When you begin diving, you may assume that buoyancy comes naturally. However, many new divers become frustrated with how difficult it actually is. Buoyancy control is incredibly important to ensure you don’t get too close to the reef. Lack of control can result in the reef getting damaged and marine life being disturbed.
When diving in Raja Ampat, the currents can make it a challenge to get close enough to the reef to see all the amazing underwater life. This is why you will need to be confident in your buoyancy control. Hopefully we can help out with our buoyancy control tips for every scuba diver.
1. Get your weight right
Being properly weighted is crucial for maintaining buoyancy. There is a fine balance here. You must have enough weight to allow you to descend but not cause you to descend.
Many dive instructors will (admittedly) overweight their dive trainees and newer divers to help them to descend. This can be ok at first, but you need to adjust later to ensure you are in control, not the weights.
If you are carrying excess weight, you will need to compensate with your BCD. This in turn makes it difficult to control your position in the water. You don’t want to be fiddling with your BCD the whole time you’re diving. It’s best to check with your dive instructor or guide to make sure everything is well balanced.
When you dive, it is imperative that you are as relaxed as possible. It’s good to remember that even the most experienced divers can get some nervous butterflies before they dive. Sometimes without realizing this may make you move your body more than you think. These movements, no matter how small, will cause upward thrust to push you towards the surface. This is why you need to take a deep breath and let your whole body relax and be still. Point your fins straight down and let your body sink without resistance.
Scuba diving has way more to do with breathing than most people think. Yes, you have a device feeding you oxygen but you are still the one doing all the work. And the way you breathe matters to your buoyancy. More air in your lungs increases your buoyancy and more shallow breaths will decrease it.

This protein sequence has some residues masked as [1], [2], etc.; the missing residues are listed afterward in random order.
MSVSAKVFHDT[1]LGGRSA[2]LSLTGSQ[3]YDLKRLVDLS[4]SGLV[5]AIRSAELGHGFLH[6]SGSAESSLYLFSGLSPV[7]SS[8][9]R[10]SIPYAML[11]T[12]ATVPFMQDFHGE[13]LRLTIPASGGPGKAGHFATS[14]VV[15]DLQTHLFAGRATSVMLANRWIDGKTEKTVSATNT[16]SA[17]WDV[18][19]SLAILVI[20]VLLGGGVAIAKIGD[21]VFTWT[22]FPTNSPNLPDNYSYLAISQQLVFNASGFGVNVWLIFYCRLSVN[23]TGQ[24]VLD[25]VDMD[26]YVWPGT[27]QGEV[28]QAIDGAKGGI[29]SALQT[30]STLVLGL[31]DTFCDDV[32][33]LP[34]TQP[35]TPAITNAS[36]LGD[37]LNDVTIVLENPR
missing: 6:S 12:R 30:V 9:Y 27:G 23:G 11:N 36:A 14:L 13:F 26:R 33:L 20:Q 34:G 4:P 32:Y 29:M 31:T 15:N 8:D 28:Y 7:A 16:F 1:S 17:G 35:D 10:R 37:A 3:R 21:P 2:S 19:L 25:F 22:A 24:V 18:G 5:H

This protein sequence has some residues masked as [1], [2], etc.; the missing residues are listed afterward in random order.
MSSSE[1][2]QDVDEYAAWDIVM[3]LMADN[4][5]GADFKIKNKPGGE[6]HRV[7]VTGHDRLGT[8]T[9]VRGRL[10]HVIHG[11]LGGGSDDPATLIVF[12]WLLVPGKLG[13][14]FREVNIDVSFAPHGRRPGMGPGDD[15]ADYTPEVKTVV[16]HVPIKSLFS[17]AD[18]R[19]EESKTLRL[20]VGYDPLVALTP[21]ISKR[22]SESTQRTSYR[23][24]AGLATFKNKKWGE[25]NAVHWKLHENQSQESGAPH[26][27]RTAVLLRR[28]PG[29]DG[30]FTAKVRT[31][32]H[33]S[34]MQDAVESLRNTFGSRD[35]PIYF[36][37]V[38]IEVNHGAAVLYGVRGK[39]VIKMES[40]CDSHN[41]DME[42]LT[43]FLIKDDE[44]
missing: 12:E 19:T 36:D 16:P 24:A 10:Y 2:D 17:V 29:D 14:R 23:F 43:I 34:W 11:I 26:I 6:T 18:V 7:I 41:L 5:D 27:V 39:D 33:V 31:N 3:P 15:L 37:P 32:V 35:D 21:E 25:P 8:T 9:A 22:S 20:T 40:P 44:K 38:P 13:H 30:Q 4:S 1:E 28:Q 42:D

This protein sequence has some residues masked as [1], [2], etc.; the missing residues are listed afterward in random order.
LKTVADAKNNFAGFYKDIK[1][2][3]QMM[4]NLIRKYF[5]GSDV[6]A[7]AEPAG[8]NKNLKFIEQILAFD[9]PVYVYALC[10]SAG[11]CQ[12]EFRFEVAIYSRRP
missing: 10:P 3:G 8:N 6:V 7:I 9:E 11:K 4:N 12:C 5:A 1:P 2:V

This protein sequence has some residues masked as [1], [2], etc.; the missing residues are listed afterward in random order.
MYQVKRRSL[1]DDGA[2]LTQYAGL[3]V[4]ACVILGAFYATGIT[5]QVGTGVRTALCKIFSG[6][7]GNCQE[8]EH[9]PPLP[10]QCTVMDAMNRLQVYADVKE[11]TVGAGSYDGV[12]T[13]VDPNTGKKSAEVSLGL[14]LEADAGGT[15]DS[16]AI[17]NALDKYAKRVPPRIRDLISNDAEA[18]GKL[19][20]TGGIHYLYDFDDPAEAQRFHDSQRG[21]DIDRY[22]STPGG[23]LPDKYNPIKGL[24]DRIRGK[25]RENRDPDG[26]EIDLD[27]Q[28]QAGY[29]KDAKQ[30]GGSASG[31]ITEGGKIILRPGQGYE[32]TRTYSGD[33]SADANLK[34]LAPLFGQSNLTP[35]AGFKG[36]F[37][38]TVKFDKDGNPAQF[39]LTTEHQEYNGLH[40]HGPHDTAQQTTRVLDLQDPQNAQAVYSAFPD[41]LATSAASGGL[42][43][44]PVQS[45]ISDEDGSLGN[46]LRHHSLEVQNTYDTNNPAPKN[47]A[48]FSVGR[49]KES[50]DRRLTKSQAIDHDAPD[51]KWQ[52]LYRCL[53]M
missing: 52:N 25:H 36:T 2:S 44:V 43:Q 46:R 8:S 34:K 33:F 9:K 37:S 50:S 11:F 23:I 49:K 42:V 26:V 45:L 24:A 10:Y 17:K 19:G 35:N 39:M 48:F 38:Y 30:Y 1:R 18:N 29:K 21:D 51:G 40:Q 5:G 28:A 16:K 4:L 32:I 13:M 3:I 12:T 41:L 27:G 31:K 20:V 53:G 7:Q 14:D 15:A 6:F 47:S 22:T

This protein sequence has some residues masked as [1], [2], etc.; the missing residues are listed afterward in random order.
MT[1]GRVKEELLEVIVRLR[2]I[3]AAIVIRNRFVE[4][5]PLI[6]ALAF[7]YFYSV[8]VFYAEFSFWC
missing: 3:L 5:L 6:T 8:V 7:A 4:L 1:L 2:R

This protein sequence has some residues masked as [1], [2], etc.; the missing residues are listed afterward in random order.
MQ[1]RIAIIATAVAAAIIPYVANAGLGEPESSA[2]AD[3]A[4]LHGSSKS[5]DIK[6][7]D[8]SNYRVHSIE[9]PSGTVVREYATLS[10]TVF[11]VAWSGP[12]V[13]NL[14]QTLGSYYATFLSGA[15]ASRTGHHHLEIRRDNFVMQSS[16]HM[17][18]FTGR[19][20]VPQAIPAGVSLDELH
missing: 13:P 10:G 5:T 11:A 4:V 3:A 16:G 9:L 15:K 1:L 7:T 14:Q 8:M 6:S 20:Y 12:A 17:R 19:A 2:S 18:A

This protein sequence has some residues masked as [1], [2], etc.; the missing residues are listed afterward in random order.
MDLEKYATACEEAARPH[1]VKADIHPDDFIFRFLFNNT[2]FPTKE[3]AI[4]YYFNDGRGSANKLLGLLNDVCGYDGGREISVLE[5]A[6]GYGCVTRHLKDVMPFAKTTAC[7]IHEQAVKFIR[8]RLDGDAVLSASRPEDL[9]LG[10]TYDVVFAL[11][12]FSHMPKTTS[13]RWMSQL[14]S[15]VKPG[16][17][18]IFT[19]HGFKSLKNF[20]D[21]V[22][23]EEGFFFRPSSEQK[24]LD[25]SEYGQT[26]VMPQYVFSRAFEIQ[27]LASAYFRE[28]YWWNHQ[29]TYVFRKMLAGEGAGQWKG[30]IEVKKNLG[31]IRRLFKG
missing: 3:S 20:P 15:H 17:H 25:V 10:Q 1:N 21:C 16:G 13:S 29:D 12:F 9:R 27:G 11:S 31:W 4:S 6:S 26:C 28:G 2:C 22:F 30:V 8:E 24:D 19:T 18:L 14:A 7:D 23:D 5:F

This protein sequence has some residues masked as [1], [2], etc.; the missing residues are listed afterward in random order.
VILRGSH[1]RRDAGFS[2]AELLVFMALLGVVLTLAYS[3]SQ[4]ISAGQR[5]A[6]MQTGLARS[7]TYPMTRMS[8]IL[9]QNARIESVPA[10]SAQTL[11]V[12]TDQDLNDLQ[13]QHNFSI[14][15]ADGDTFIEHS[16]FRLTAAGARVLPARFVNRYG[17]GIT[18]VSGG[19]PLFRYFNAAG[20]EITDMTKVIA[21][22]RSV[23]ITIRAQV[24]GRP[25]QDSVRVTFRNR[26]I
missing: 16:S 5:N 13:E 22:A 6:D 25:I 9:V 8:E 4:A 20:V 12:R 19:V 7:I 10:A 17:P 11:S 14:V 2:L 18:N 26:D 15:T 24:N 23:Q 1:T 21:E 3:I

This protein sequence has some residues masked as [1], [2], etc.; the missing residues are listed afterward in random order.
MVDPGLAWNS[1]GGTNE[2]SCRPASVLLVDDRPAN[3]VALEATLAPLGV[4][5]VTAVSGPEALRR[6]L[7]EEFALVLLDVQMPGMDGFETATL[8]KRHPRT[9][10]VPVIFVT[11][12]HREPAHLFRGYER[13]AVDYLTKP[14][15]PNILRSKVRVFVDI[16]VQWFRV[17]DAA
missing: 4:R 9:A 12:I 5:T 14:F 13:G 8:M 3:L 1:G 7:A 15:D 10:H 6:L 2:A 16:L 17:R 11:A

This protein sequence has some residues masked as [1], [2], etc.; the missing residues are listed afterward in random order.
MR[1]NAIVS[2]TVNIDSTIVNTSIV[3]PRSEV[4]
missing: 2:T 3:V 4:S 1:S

Newer divers tend to have more adrenaline rushing through their bodies, which causes them to take shorter less steady breaths. If you are an experienced diver you will be more aware of the rhythm and length of your breaths. This takes time and practice but is essential for maintaining control. In Raja Ampat there are challenging dives and keeping a calm steady rhythm to your breaths is the best way to handle difficult situations.
4. Practice makes perfect
Your BCD is an essential piece of equipment for steadying your buoyancy. You must be aware of how it reacts to the addition or release of air. This takes practice, especially if you are renting gear. As with everything else in diving, take time to make sure you know how it works, how it reacts, and get comfortable with it.
Practice and patience are truly the keys to finding your perfect buoyancy. Don’t rush and suffer later on when you can’t control yourself later on. You want to be able to take your time and be able to get as close as possible to the reef without touching it. It’s worth the effort to practice, relax, breathe, and know your equipment before you end up in a situation that endangers yourself or the reef ecosystem.
How long did it take you to get comfortable with your buoyancy? We’d love to hear about your experience and also your top tips in the comments box below.